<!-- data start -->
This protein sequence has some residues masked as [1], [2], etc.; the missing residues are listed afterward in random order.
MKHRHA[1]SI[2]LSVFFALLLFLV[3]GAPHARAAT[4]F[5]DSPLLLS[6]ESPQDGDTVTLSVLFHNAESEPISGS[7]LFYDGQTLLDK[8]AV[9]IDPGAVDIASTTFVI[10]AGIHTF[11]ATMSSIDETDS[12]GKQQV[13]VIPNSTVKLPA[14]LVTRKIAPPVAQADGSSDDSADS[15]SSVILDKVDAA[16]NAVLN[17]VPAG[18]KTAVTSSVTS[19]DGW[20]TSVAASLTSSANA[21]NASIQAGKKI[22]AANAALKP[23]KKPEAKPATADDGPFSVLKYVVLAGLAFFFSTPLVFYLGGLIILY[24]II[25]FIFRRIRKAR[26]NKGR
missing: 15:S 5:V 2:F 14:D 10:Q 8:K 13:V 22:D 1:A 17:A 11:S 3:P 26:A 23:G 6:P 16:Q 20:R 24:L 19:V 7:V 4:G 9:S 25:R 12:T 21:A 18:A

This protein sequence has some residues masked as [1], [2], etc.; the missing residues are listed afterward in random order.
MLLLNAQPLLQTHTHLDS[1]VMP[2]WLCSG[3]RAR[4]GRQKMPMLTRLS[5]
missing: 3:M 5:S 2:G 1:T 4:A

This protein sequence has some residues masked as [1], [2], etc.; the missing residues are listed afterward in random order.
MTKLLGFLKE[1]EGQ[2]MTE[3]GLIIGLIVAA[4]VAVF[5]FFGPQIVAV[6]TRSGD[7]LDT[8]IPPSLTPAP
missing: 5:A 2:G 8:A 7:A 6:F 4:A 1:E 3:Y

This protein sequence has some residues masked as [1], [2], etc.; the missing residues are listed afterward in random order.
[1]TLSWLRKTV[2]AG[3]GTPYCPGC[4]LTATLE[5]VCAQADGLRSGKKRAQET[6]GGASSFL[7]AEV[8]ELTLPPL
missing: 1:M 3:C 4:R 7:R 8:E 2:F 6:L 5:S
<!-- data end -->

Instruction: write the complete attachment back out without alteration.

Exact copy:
This protein sequence has some residues masked as [1], [2], etc.; the missing residues are listed afterward in random order.
MKHRHA[1]SI[2]LSVFFALLLFLV[3]GAPHARAAT[4]F[5]DSPLLLS[6]ESPQDGDTVTLSVLFHNAESEPISGS[7]LFYDGQTLLDK[8]AV[9]IDPGAVDIASTTFVI[10]AGIHTF[11]ATMSSIDETDS[12]GKQQV[13]VIPNSTVKLPA[14]LVTRKIAPPVAQADGSSDDSADS[15]SSVILDKVDAA[16]NAVLN[17]VPAG[18]KTAVTSSVTS[19]DGW[20]TSVAASLTSSANA[21]NASIQAGKKI[22]AANAALKP[23]KKPEAKPATADDGPFSVLKYVVLAGLAFFFSTPLVFYLGGLIILY[24]II[25]FIFRRIRKAR[26]NKGR
missing: 15:S 5:V 2:F 14:D 10:Q 8:K 13:V 22:D 1:A 17:A 11:S 3:P 26:A 23:G 6:P 16:Q 20:R 24:L 19:V 7:V 4:G 9:S 25:R 12:T 21:A 18:A

This protein sequence has some residues masked as [1], [2], etc.; the missing residues are listed afterward in random order.
MLLLNAQPLLQTHTHLDS[1]VMP[2]WLCSG[3]RAR[4]GRQKMPMLTRLS[5]
missing: 3:M 5:S 2:G 1:T 4:A

This protein sequence has some residues masked as [1], [2], etc.; the missing residues are listed afterward in random order.
MTKLLGFLKE[1]EGQ[2]MTE[3]GLIIGLIVAA[4]VAVF[5]FFGPQIVAV[6]TRSGD[7]LDT[8]IPPSLTPAP
missing: 5:A 2:G 8:A 7:A 6:F 4:A 1:E 3:Y

This protein sequence has some residues masked as [1], [2], etc.; the missing residues are listed afterward in random order.
[1]TLSWLRKTV[2]AG[3]GTPYCPGC[4]LTATLE[5]VCAQADGLRSGKKRAQET[6]GGASSFL[7]AEV[8]ELTLPPL
missing: 1:M 3:C 4:R 7:R 8:E 2:F 6:L 5:S